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    US June FOMC Preview: 11 major banks expectations Sandeep Kanihama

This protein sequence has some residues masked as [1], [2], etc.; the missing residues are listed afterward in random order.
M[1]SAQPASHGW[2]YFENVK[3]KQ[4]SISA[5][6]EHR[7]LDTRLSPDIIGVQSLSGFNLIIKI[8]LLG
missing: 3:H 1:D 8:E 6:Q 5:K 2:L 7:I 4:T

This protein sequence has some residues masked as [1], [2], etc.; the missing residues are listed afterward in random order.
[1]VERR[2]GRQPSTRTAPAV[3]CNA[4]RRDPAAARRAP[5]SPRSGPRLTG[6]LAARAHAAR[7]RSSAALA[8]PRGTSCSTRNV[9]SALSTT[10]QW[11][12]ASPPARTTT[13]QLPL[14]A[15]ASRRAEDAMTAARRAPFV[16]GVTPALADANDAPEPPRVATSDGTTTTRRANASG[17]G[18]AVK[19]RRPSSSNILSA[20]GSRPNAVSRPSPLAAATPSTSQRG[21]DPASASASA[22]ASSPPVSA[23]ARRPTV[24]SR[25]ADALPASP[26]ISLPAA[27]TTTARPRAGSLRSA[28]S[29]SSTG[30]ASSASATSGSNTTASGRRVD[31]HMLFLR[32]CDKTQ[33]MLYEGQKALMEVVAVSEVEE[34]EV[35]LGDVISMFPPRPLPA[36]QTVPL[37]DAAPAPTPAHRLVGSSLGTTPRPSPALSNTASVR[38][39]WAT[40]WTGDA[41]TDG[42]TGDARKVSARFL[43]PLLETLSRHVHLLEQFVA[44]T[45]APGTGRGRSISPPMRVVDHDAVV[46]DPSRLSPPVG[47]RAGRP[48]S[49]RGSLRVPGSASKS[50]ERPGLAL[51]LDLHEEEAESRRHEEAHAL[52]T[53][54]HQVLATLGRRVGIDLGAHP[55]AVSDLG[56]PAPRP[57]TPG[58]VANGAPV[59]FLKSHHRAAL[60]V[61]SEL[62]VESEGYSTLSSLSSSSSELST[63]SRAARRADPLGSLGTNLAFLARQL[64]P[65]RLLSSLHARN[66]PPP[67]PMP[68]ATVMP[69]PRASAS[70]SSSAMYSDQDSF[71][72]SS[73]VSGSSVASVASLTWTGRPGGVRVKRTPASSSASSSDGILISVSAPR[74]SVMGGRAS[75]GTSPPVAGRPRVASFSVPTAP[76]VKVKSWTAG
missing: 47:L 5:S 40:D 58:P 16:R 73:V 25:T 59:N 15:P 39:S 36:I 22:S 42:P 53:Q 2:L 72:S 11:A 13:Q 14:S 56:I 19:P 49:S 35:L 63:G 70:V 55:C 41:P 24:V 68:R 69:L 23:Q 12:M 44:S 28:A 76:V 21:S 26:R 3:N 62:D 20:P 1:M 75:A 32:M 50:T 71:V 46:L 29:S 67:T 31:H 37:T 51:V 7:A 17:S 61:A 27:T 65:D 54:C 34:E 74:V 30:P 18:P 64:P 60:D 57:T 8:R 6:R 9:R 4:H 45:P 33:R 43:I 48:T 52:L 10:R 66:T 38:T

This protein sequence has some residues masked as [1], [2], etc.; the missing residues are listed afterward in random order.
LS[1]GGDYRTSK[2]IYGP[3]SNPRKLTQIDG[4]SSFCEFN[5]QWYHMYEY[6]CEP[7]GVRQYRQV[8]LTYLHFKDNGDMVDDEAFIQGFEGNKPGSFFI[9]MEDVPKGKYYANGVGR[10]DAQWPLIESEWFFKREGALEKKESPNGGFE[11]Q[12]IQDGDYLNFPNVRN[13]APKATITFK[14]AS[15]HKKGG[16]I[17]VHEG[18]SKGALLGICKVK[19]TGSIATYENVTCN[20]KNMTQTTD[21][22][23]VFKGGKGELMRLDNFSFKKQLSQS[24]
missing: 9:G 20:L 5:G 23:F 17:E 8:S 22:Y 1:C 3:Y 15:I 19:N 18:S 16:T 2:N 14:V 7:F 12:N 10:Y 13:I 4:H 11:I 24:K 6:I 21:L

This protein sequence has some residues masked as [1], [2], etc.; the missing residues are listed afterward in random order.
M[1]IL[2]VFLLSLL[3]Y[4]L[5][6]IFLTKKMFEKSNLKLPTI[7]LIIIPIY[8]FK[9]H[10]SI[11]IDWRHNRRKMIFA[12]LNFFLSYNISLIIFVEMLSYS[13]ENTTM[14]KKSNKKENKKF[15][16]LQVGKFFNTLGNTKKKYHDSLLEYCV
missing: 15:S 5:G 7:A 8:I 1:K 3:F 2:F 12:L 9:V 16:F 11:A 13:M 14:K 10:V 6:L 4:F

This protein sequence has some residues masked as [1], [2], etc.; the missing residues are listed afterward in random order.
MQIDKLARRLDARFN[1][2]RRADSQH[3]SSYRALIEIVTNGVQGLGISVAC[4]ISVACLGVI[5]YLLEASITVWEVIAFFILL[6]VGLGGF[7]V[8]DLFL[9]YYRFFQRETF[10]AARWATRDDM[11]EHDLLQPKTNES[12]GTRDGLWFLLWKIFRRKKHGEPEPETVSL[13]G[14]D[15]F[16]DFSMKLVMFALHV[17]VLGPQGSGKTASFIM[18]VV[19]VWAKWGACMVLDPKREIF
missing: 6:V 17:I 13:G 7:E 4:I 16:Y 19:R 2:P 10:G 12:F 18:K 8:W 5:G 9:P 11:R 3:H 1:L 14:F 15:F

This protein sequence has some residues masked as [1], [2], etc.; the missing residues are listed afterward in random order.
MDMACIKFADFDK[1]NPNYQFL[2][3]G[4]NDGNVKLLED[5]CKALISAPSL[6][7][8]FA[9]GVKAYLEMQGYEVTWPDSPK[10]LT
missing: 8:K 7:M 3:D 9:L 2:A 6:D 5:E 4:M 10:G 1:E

We are closing into the FOMC’s June policy meet decision and the markets are going into the FOMC announcement without many expectations. As the clocks tick closer to the decision timing, following are the expectations as forecasted by the economists and researchers of 11 major banks along with some thoughts on the future course of Fed’s action.Most economists and analysts expect the no chance of a rate hike at the June FOMC meeting as they continue to wait for the result of the Brexit referendum and assess the impact on the outlook for growth and inflation after the dreadful NFP numbers. Also, the post meeting statement, the economic projections and FOMC Chair Yellen’s Press Conference will be closely watched and the dot plot will hold important clues about when and how much the Fed will raise interest rates. But the big question is whether the Fed will keep the door open for a future rate hike or not?Goldman SachsAfter the weak May employment report, investors have effectively ruled out a rate hike by the FOMC this week, and most see little chance of action in July as well. The natural reaction of policymakers will be to await more information while keeping options open. We expect the Fed to stand pat this week, but to keep a rate hike in the near future on the table. We expect small changes to the economic outlook, and for the median funds rate estimate in the Summary of Economic Projections (SEP) to remain unchanged for this year; the pace of rate increases beyond this year will probably come down.We now see a 35% chance of a rate hike in July (down from 40%) and a 35% chance of an increase in September (up from 30%). At this stage we are not changing our subjective odds of a rate hike by September.INGThe possibility that the Fed would pause in June, but signal their intent to move imminently, is now looking very doubtful. The labour market “box”, which had been “ticked”, has now “un-ticked” itself. Throw into the mix concerns surrounding financial market conditions leading up to and potentially following the UK Brexit vote, and even a July hike is looking difficult. We are sticking to our long-standing September hike call. But this is far from a done deal. Markets are pricing in nothing until December.NomuraWe see essentially no chance of a rate hike at the FOMC meeting this week. The combination of weak US data – notably the employment report for May and the drop in the ISM nonmanufacturing index– and heightened stress in financial markets mean that we do not expect the FOMC to indicate that an interest rate increase is likely over the summer. We expect the Committee and Chair Yellen to suggest a July rate hike is still possible given the right circumstances but do not expect them to suggest that the next hike is imminent. As for a July interest rate increase, we do not expect the FOMC to signal that it is “off the table”, but a decision to raise rates in July would probably require a broad improvement in economic data and a reduction in uncertainty that is currently weighing on markets. Given these circumstances, we do not think that the FOMC will want to try and move near-term market expectations regarding the likely timing of rate hikes in coming months. We expect Chair Yellen to stress the key themes from her speech last week. We expect some changes to the FOMC’s backward-looking assessment of economic developments. Ironically, while aggregate demand has picked up in recent months, labor market performance has deteriorated. We think that will be reflected in the first paragraph of the FOMC statement.RBSThe FOMC concludes its June policy meeting tomorrow. Little action and few changes to the statement are expected given the upcoming Brexit vote and the recent slowdown in payrolls. The most notable changes will likely be in the Summary of Economic Projections’ “dot plot.” Our economists note that “As Yellen said in her speech on June 6, ’new questions about the economic outlook have been raised by the recent labor market data.’ Importantly, while we still see the median 2106 dot at two hikes, we expect a much larger number of members seeking one dot (to be specific, we see as many as 7 members looking for zero or only one rate hike this year). This gives our base case outlook for today a dovish skew, especially as we expect the tone of Yellen’s press conference to mirror her June 6th speech. While our base case leans dovishly, there is a chance the Fed is “accidentally hawkish.” Alternatively, the Fed may want to keep the status quo in order to (a) not roil the markets before Brexit and/or (b) save the bullet of an accommodative shift in communication in case it is needed post-Brexit or in a scenario where payrolls remain weak. Lastly, the Fed could be purposely hawkish in order to regain optionality for a July rate hike, though we view this probability as low after Yellen’s June 6th speech and given the upcoming UK vote.Lloyds BankUS Federal Reserve seems almost certain to leave its policy unchanged after its 14-15th June policy meeting. Markets currently attach effectively a zero probability to a June rate hike. While stopping short of emphatically signalling that interest rates will rise over the summer months we expect the message from the FOMC will be that they expect to hike rates in the near future. We continue to think that 21 September is the most likely date for the next rise in US interest rates. The focus for markets will be on the message the FOMC sends about its future intentions, and in particular whether there are any strong hints of a policy tightening at either of the next two policy meetings in July and September. While they will probably stop short of emphatically signalling a move at either meeting, we expect the FOMC to hint that rates are likely to rise in the near future. We forecast two rate rises of 0.25% this year, in September and December.Danske BankWe expect the committee to maintain the Fed funds target range unchanged at 0.25-0.50%. This is in line with both market pricing and consensus among analysts. As we believe no one expects the Fed to do anything at this meeting, we expect focus to be on the statement, updated economic projections (especially the so-called ‘dots’) and Fed Chair Janet Yellen’s press conference. In her latest speech, Yellen did not repeat that a hike ‘in coming months’ could be appropriate and she highlighted the downside risks to the US economic outlook, although she thinks the positive factors outweigh the negative ones. We do not think one jobs report is enough for the Fed to change its view on the economic outlook significantly given that other economic data have been good in Q2. This said, we cannot rule out the ‘dots’ being revised lower but this would be a dovish move.BNZWhile no one expects the Fed to raise rates, the post meeting statement, the economic projections and FOMC Chair Yellen’s Press Conference will be closely watched. On the back of the weak non-farm payrolls report and speeches by Brainard and Yellen, rate hike expectations have been pared back significantly, with markets pricing a rate hike by July at around 25% compared to 80% in the lead up to that payroll report and a full rate hike is now not priced until after March next year.ScotiabankThe UK referendum clouds the outlook for the Federal Reserve and will keep it on hold for now, but it is hardly the only reason for expecting little firm guidance from the FOMC. The meeting has become somewhat anticlimactic in the wake of the nonfarm payrolls reports for April and May that showed a marked deterioration in the pace of job growth to 123,000 in April and 38,000 in May for the weakest two month average in over five years. That rules out a hike, puts low odds on a July hike, and puts our September call at a lower probability while remaining our base case. A key risk to nevertheless watch will be whether median FOMC rate guidance continues to project two hikes over the remainder of the year and four hikes next year or inserts greater caution to a track record on Fed rate guidance that has been nothing short of abysmal over the years. Recall that in her recent remarks just before going into communications blackout, Chair Yellen did not repeat her comment that was made just days earlier about a rate hike being possible over ‘coming months’.Wells FargoWe expect the Fed to reiterate its concerns about the global economy at this week's FOMC meeting. While no rate hike is expected, the policy statement and the dot plot will hold important clues about when and how much the Fed will raise interest rates over the next couple of years. The financial markets are only pricing in a 53.4 percent chance that the federal funds raise by a quarter percentage point by the end of this year. We believe the dot plot will imply two quarter point moves by the end of this year but will likely have fewer hikes in 2017 and 2018, yielding a lower long-term federal funds rate than the current 3.25 percent.RBC CMWe expect Yellen will strike a balanced tone at the upcoming June FOMC press conference—similar to her recent June 6th speech. We think that this tone will not only find its way into her Q&A but, indeed, into the statement where on net we do not look for any material changes. As it relates to the Summary of Economic Projections (SEP), we do not think they make any adjustments to the 2016 dots for fear of pricing out the vestiges of hikes priced in by the market (members have done a lot of heavy lifting of late in order to get those odds up). We do expect to see some downward shift in 2017 dots which would impact the average, but we do not envision enough of a shift to impact the median.SocGenWe will get new growth and inflation projections and a new set of ‘dots’ to show us where the FOMC members say they think rates will be going forwards. All of that will be more interesting than the actual policy decision. FOMC needs three stars to align perfectly before hiking – the market has to have priced in a move sufficiently that we won’t be surprised when they act, the US data needs to be strong enough to justify a move (obviously) and global markets need to be calm. In order to assure markets of their good intentions they will reinforce a positive economic message, keep hikes on the table for this year, and deliver a ‘dot-plot’ that’s well above what is priced into markets.Click here to read more about the FOMC preview from our in house Chief Analyst Valeria Bednarik titled “FOMC meeting: between a rock and a hard place